Provenance study of sediments in the adjacent sediment basins is a widely used method to reconstruct the tectonic-geomorphologic evolution of a mountain range. We carried out paleocurrent measurements and detrital zircon analysis of the Cretaceous-Pliocene sediments in the northern Pamir-Tian Shan convergence zone. Our study area, the Tierekesazi section, is located immediately south to the southern Tian Shan and is evolved in the present foreland basin of the southwestern Tian Shan. The provenance data show that the Tian Shan was the primary source area of the northwestern Tarim basin in the Cretaceous. The appearance of the Triassic-Jurassic detrital zircon grains and northward paleo-flow directions in the Eocene (~41 Ma) to Middle Miocene sediments suggest the Pamir became an important source area of the northwestern Tarim basin. Combining with the regional crustal shortening and paleoclimate data, we speculate that the northward indentation of the Pamir initiated before ~41 Ma. In contrast with the northward movement and Middle-Late Miocene accelerated exhumation of the Pamir, the source area of the studied section shifted back to the Tian Shan after the Middle Miocene. It consists with the Middle-Late Miocene uplift of the southwestern Tian Shan. Simultaneously, the crustal shortening of Pamir propagated to its northern foreland. Newly formed fold-and-thrust zones probably blocked the sediment transport from Pamir to the Tierekesazi section, and the present-day east flowing drainage system in the Pamir-Tian Shan convergence zone was established. We infer, in this period, the Pamir likely reached its present position, which is consistent with the appearance of an extreme arid climate in the Tarim basin.

How to cite: Jia, Y., Glotzbach, C., Ehlers, T., and Lü, L.: Cenozoic tectonic evolution of the Pamir-Tian Shan convergence zone: evidence from detrital zircon U-Pb provenance analysis, EGU General Assembly 2020, Online, 4–8 May 2020, EGU2020-6692, https://doi.org/10.5194/egusphere-egu2020-6692, 2020

D850 |
EGU2020-12681<span style="font-size: .8em!important; font-weight: bold; vertical-align: super; color: green!important;"><span title="Early career scientist: an ECS is an undergraduate or postgraduate (Masters/PhD) student or a scientist who has received their highest degree (BSc, MSc, or PhD) within the past seven years. Provided parental leave fell into that period, up to one year of parental leave time may be added per child, where appropriate.">ECS</span></span>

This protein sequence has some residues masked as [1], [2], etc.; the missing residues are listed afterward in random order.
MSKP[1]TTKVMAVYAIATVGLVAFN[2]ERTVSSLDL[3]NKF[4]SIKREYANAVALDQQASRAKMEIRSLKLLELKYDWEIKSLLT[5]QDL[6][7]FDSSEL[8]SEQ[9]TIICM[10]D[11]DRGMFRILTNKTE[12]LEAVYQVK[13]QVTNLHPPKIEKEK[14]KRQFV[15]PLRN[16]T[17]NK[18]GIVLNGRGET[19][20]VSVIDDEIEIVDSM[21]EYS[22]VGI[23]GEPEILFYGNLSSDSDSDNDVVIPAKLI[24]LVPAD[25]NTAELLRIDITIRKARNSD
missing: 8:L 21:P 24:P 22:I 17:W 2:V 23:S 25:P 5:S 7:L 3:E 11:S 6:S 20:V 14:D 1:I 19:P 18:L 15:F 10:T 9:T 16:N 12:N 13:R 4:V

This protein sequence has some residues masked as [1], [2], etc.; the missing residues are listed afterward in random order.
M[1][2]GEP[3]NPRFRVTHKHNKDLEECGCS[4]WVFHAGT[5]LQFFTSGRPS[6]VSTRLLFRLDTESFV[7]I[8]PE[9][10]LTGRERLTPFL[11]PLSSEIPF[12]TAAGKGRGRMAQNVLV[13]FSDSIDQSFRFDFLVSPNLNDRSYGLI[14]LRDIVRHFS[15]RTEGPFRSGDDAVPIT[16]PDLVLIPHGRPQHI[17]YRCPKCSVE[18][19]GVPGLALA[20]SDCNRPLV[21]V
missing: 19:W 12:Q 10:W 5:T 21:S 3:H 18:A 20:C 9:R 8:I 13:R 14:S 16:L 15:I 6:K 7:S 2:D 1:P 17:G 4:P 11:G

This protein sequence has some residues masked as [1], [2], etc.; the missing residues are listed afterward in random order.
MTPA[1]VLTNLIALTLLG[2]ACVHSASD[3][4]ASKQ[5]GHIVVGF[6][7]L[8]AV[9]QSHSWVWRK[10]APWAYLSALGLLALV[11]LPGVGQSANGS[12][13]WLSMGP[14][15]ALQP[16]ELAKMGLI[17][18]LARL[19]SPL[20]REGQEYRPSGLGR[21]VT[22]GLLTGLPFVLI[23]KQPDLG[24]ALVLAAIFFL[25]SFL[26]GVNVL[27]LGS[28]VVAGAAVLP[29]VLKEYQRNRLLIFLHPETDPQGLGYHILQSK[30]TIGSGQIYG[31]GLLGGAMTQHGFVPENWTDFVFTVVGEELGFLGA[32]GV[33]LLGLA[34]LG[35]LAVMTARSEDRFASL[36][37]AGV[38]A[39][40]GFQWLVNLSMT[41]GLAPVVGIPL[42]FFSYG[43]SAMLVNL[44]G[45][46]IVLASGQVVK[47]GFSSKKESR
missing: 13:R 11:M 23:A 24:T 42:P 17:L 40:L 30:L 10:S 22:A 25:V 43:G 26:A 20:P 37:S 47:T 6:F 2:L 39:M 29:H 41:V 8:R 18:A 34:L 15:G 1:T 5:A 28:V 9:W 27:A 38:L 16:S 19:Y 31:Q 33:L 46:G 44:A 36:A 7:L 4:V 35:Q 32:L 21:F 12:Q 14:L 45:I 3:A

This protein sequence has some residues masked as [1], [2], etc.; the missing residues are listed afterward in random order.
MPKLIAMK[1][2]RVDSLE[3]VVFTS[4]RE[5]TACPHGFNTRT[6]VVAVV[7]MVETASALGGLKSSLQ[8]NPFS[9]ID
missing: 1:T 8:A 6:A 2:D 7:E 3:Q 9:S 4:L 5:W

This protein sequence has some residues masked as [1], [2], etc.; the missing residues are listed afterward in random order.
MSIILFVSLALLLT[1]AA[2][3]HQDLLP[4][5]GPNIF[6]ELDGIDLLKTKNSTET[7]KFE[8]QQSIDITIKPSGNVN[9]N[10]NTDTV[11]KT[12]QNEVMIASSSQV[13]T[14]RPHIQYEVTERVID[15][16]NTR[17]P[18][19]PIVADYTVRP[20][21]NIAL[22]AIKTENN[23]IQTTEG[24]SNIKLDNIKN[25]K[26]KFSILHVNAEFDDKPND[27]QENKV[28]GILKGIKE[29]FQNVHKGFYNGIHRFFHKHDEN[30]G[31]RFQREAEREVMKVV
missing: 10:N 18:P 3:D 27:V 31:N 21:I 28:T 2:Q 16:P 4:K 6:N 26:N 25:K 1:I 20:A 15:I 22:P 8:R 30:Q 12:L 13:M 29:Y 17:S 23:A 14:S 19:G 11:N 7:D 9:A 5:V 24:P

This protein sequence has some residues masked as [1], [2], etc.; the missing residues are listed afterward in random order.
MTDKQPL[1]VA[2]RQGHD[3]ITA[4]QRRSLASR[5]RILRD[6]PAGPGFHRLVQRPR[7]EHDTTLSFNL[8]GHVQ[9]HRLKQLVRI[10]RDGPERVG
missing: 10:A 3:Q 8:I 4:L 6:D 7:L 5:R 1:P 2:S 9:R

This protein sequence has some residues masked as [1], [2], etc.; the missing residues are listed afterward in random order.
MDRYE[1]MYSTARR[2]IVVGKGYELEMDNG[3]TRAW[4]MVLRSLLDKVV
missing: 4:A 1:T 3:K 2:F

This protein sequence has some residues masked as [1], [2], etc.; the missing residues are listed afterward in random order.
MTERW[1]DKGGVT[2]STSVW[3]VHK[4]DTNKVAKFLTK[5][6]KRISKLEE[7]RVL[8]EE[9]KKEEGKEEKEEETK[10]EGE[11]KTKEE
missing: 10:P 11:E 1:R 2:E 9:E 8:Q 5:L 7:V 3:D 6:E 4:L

Jovid Aminov, Guillaume Dupont-Nivet, Lin Ding, Stephane Guillot, Johannes Glodny, Carole Cordier, Pierrick Roperch, Yunus Mamadjanov, and Mamurjon Mirvaisov

The Pamir orogen in Central Asia has formed by the amalgamation of several Gondwana-derived terranes and their accretion to the southern Eurasian margin in the Mesozoic. Later on, the crust of the Pamir orogen was strongly deformed and uplifted as a result of the Cenozoic India-Asia collision. The deformation of the Pamir orogen, which resulted in shortening, crustal thickening and exhumation of deep crustal rocks within the gneiss domes of the Central and Southern Pamir makes the area an ideal site for studying the India-Asia collision and its paleogeographic and climatic effects. To account for today’s 70-km-thick crust of the Pamir orogen and more than 400 km of convergence accommodated in the Pamir, pre- and syn-collisional processes have been proposed including, continental subduction, delamination, extrusion and oroclinal bending of the Pamir arc. However, testing these models requires constraints on the pre-collisional state of the Pamir lithosphere and its tectono-magmatic evolution. During most of the Cretaceous, the southern Pamir terrane was a site of a widespread arc-related magmatism, which resulted in the formation of many plutons and a volcanic suite of intermediate to acidic composition, whereas the central Pamir terrane lacked any sign of magmatic activity. However, in the late Cretaceous to early Paleogene (78 – 61 Ma) a less widespread magmatic activity in the western part of the Central Pamir resulted in the formation of the Bartang mafic to intermediate volcanic and volcaniclastic rocks. We report here the geochemical and Sr-Nd isotopic features of the late Cretaceous – early Paleogene Bartang volcanics. This volcanic suite bears geochemical and radiogenic isotope features that differ from the arc-related southern Pamir igneous rocks. Mafic basalts that comprise the lowest portion of the section exhibit MORB-like pattern with slightly depleted light rare earth elements (LREE) and large ion lithophile elements (LILE). Further up in the section this pattern shifts towards an arc-related pattern with enriched LREE and LILE. The 87Sr/86Sri isotope ratios are lower (0.705335 – 0.706693) than those from the southern Pamir igneous rocks (0.706915 – 0.711105) and epsilon Nd values exhibit ratios close to mantle domain, ranging between -0.7 and -2.7, with the lower part of the section showing less negative values then the upper. In contrast to the Bartang volcanics, the southern Pamir igneous rocks exhibit more negative epsilon Nd values (from -4.7 to -13). The relatively low initial 87Sr/86Sr isotope ratios and slightly negative epsilon Nd values of the Bartang volcanic rocks together with the trace elements pattern that shifts from MORB-like to arc-related indicate mixing of two magmas derived from depleted and enriched mantle sources, with the latter inheriting the arc-related pattern from the subduction stage. Alternatively, the arc-related pattern could be derived through contamination of the primary magma by the crustal material. These features, compared to the southern Pamir arc-related igneous rocks, also indicate that the tectonic setting in the Pamir changed during the late Cretaceous from a continental arc to a within-plate extensional setting.